The best stock trading apps and platforms in the UK

We've analysed the apps and fees of major share trading platforms so you can quickly see the stand-outs.

Best for 0% commission stocks
eToro Free Stocks logo
Finder Award
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Capital at risk. Other fees apply.
Copy picks from top traders
4.4 ★★★★★
Commission-free stock trades
Receive dividend payments
Invest in fractional shares
Best for fractional shares
XTB logo
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Capital at risk. T&Cs apply.
Personalised market updates
4.3 ★★★★★
Commission-free trading
Invest in fractional shares
Over 5,400 stocks & ETFs
Best for US shares
CMC Invest share dealing account logo
Finder Award
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Capital at risk. T&Cs apply.
Try Plus free for 3 months
4.4 ★★★★★
0% commission on trades
Choose from 3000+ stocks
Real-time live pricing
reviews.io logo
★★★★★
1100+ customer reviews

Compare trading apps

Table: sorted by promoted deals first
Name Product Finder score Min. initial deposit Price per trade Frequent trader rate Platform fees Offer Link
Finder Award
FREE TRADES
eToro Free Stocks
★★★★★
Finder score
$50
£0 on stocks
N/A
£0

Capital at risk. Other fees apply.

Platform details
XTB
★★★★★
Finder score
£0
£0
£0
£0
Earn up to 4.9% interest on uninvested cash. Tiered interest rate structure applies depending on value of existing assets.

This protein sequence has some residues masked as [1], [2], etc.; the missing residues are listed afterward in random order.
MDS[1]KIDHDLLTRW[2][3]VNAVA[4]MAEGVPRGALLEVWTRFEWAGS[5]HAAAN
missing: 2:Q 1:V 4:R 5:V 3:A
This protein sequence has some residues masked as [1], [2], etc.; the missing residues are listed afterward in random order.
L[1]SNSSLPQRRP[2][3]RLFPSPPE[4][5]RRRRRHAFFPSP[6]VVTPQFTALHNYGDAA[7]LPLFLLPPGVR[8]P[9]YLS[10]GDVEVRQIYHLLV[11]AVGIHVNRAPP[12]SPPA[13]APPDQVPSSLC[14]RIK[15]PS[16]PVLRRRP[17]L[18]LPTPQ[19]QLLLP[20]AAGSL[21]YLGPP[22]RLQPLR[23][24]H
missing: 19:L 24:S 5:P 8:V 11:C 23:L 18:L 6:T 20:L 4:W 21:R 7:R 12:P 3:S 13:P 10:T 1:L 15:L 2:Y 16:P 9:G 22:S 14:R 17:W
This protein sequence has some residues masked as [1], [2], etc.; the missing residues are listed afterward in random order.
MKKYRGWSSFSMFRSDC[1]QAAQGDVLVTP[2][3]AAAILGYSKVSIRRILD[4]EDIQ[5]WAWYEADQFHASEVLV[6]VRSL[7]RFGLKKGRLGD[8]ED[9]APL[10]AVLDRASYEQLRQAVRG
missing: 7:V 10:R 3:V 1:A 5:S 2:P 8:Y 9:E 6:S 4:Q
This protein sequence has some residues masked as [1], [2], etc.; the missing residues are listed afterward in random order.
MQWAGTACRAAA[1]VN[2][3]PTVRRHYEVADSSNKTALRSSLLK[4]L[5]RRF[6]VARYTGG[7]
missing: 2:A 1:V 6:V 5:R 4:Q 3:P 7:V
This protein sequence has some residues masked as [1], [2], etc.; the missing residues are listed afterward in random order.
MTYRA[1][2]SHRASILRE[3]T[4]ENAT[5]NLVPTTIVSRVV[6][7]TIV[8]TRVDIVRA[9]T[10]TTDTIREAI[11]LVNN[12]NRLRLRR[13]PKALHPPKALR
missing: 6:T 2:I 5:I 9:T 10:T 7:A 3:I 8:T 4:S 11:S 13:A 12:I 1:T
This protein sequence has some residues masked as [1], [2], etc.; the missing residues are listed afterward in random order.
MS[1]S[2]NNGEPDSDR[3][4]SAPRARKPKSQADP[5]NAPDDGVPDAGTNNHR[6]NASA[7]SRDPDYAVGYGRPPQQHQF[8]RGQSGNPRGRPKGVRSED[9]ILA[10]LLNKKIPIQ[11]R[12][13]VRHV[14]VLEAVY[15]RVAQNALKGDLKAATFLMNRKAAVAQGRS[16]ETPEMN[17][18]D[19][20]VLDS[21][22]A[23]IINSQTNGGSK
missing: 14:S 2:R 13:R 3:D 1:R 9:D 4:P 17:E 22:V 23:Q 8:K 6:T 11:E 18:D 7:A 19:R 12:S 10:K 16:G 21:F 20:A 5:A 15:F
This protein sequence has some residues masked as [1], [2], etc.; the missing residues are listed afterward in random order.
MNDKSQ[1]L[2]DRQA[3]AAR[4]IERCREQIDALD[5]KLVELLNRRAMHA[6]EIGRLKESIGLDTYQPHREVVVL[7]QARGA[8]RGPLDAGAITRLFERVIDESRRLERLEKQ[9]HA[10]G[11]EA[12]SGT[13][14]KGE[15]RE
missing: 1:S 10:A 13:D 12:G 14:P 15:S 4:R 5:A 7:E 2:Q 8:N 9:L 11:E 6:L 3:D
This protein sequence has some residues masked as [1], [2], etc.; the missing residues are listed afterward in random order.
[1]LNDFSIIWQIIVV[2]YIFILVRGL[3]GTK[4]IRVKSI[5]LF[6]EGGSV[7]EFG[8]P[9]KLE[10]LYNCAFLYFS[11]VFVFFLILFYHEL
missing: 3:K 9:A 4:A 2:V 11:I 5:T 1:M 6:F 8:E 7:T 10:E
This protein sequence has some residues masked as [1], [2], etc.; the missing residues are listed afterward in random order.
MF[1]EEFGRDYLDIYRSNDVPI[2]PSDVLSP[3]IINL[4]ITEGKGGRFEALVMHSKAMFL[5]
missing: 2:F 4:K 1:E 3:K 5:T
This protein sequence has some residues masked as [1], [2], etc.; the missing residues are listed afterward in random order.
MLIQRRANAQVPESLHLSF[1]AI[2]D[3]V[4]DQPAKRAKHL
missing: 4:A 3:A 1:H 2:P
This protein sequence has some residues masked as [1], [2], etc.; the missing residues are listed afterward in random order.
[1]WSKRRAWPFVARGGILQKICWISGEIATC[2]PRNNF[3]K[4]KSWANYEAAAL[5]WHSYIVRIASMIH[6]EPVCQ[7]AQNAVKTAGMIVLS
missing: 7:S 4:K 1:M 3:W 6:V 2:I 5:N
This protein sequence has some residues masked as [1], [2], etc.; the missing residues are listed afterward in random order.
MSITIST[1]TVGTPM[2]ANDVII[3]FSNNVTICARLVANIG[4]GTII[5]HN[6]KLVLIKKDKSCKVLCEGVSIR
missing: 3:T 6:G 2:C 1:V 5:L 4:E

Capital at risk

Platform details
Finder Award
OFFER
CMC Invest share dealing account
★★★★★
Finder score
£0
£0
N/A
£0
Earn up to £1,000 when you transfer a minimum of £25,000 into your CMC account, plus get your first 3 months free when you upgrade to Plus plan. T&Cs apply. Capital at risk.

Capital at risk

Platform details
interactive investor Trading Account
★★★★★
Finder score
£0
£3.99 (free regular investing)
£0
£4.99-£19.99

Capital at risk

Platform details
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All investing should be regarded as longer term. The value of your investments can go up and down, and you may get back less than you invest. Past performance is no guarantee of future results. If you’re not sure which investments are right for you, please seek out a financial adviser. Capital at risk.

There are a lot of different trading apps available if you plan to start share trading. We’ve rounded up popular stock trading apps in our comparison table to help you find the one that suits your profile best. We’ve also covered how to choose one, and we’ve updated this page to reflect the best apps available in 2023 (see top of this page).